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Socialism has never worked in any country and at any time in history Watch

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    Also, is there any evidence that wages are higher in Socialist countries...?
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    (Original post by Bagration)
    Ok, private currencies have to be commodity backed otherwise the public will not use them. Why would you use a currency that isn't backed by anything? You want your currency to be backed by gold, or another commodity currency, or whatever. Even now, tons of people (even one of my history teachers) still believe the Pound is exchangeable for a quantity of Gold.
    I knew this much: but that didn't really change my opinion because a government monetary system can be backed by gold as well.

    I don't understand how you can be a Libertarian but think that a private company would do something on purpose that directly harms their own interests.
    True, I get frustrated when people think that private greed led to giving loans to low income families, as if greed makes you want to bust your business.

    Lastly, a commodity currency cannot be inflated by its proprietor because the quantity of currency in circulation is tied to the market price of the item. For example, when we went back onto the Gold Standard in 1928, 1 Pound Sterling was worth $4.86 of gold (This number was actually too high but that's not the point of this demonstration.) This means that the quantity of gold you could receive in terms of weight was fixed in terms of price. If $4.86 was one day worth 10 grams of Gold and the next, 5 grams of Gold, then yes there has been inflation. But this is market inflation ( and also deflation ) because it's driven by the price of the commodity, and the quantity of the commodity produced, not just the arbitrary will of bureaucrats in a central bank.
    Makes sense. :yep:

    Furthermore, existing private commodity currencies like the Liberty Dollar have a high enough value to exist in physical coins. The Liberty Dollar circulates actual silver coins, which means that it can't be inflated like a paper currency can. Why is paper currency (in the West) a modern invention? Because previously, we used actual physical rare metals as currency and their value was high enough that they could be carried around and not be too heavy.
    Surely the actual process of mining makes using commodity currency difficult compared to its paper counterpart. Would you want a return to the gold standard?
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    (Original post by CandyFlipper)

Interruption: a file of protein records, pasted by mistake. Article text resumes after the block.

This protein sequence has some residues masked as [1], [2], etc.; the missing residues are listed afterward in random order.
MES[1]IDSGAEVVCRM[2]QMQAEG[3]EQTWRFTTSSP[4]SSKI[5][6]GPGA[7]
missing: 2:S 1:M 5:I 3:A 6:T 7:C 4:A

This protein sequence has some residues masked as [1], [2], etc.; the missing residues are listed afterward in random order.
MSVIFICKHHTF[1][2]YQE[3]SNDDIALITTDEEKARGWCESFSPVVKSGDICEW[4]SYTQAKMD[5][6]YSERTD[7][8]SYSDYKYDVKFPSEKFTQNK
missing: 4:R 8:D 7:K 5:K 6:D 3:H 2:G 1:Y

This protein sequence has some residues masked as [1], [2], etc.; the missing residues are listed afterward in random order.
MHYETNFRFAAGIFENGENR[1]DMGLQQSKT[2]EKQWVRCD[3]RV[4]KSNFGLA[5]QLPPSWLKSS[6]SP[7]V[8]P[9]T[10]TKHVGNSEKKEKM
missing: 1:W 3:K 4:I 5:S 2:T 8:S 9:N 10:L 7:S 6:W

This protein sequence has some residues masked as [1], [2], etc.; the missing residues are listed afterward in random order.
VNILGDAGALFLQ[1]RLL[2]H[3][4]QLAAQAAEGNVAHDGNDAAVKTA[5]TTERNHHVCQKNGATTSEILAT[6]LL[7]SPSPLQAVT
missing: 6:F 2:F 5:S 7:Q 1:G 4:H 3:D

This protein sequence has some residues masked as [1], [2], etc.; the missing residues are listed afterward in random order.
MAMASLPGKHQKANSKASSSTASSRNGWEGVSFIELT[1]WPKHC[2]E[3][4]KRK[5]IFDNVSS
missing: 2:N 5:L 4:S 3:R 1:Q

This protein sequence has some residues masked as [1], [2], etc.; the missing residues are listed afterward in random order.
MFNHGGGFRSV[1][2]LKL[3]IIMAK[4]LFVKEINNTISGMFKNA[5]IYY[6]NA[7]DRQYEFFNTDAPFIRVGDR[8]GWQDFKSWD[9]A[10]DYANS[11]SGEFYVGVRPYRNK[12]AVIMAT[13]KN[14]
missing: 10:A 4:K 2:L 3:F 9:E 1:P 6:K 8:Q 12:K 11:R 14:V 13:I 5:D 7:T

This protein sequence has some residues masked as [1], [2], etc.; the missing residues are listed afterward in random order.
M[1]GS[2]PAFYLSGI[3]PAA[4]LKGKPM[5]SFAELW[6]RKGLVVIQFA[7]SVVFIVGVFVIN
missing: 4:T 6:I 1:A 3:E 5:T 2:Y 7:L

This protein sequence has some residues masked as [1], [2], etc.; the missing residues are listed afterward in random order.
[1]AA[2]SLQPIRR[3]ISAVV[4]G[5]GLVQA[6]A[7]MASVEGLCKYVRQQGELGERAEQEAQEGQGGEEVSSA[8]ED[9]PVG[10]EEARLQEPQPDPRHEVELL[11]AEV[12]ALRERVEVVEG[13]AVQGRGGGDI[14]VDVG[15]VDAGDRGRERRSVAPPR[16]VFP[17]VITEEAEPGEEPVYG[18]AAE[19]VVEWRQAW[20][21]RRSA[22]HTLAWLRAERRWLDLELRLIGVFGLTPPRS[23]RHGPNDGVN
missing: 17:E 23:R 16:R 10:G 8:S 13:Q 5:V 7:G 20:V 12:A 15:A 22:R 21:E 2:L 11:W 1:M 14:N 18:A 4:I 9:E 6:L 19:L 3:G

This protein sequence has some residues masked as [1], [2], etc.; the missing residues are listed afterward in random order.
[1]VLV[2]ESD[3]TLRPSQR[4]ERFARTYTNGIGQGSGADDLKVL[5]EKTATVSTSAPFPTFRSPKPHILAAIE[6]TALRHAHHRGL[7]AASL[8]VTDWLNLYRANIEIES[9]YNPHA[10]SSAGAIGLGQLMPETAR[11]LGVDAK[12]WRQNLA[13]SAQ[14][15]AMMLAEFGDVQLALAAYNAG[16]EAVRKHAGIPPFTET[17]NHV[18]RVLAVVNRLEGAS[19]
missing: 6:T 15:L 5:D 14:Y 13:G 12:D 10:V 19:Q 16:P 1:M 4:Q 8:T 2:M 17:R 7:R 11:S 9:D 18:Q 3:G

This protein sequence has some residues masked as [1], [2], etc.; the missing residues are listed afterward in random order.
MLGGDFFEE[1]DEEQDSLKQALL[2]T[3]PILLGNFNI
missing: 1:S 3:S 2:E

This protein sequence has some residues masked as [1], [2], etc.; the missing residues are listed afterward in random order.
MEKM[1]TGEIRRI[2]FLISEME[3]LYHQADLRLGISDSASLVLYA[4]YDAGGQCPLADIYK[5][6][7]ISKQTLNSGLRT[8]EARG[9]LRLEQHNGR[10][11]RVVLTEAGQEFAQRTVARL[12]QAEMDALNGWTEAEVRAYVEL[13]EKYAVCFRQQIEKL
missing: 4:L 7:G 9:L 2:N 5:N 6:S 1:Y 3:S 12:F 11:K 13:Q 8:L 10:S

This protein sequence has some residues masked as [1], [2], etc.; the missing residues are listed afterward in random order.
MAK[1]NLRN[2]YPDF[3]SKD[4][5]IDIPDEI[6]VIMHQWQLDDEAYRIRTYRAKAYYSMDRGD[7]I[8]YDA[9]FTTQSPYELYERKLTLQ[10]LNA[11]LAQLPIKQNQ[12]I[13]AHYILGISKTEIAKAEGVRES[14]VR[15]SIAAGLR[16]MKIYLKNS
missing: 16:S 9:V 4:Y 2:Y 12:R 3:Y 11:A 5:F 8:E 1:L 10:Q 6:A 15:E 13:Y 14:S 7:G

I knew this much: but that didn't really change my opinion because a government monetary system can be backed by gold as well.
    Yea, but it isn't centrally planned in so far as the actual amount of gold per pound is determined by the market as much as it is the Govt.

    (Original post by CandyFlipper)
    Surely the actual process of mining makes using commodity currency difficult compared to its paper counterpart. Would you want a return to the gold standard?
    Yea, it would be expensive. But gold can also be backed by paper money as long as there is sufficient fraud insurance and full reserve banking.

    I advocate a return to the Gold standard, first set by the Government then privatised to individual proprietors.
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    (Original post by Andy the Anarchist)
    I believe anti-state socialism is both desirable and practical. What I support is a gradual limiting of state power and of its ability to grant favours to businesses, for illegitimately acquired wealth based on land to be removed from business control, and for people to operate on a decentralised, communal basis, with renumeration on a basis of need.
    Do you prefer capitalist libertarianism to statist socialism?

    And do you think your vision of socialism without the state being involved would need support from 100% of the population, or if not, whats the smallest number of support that would justify the changes you propose?

    Would private business be allowed, if thats what people wanted to do and felt it was their right to do?
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    (Original post by Bagration)
    Also, is there any evidence that wages are higher in Socialist countries...?
    no, because they aren't. they are almost always generally lower.


    and some people here argue that failed socialist states didn't actually advocate proper socialism. that's sort of like saying there's never been a true capitalist state, but that doesn't stop socialists from bashing capitalism, does it?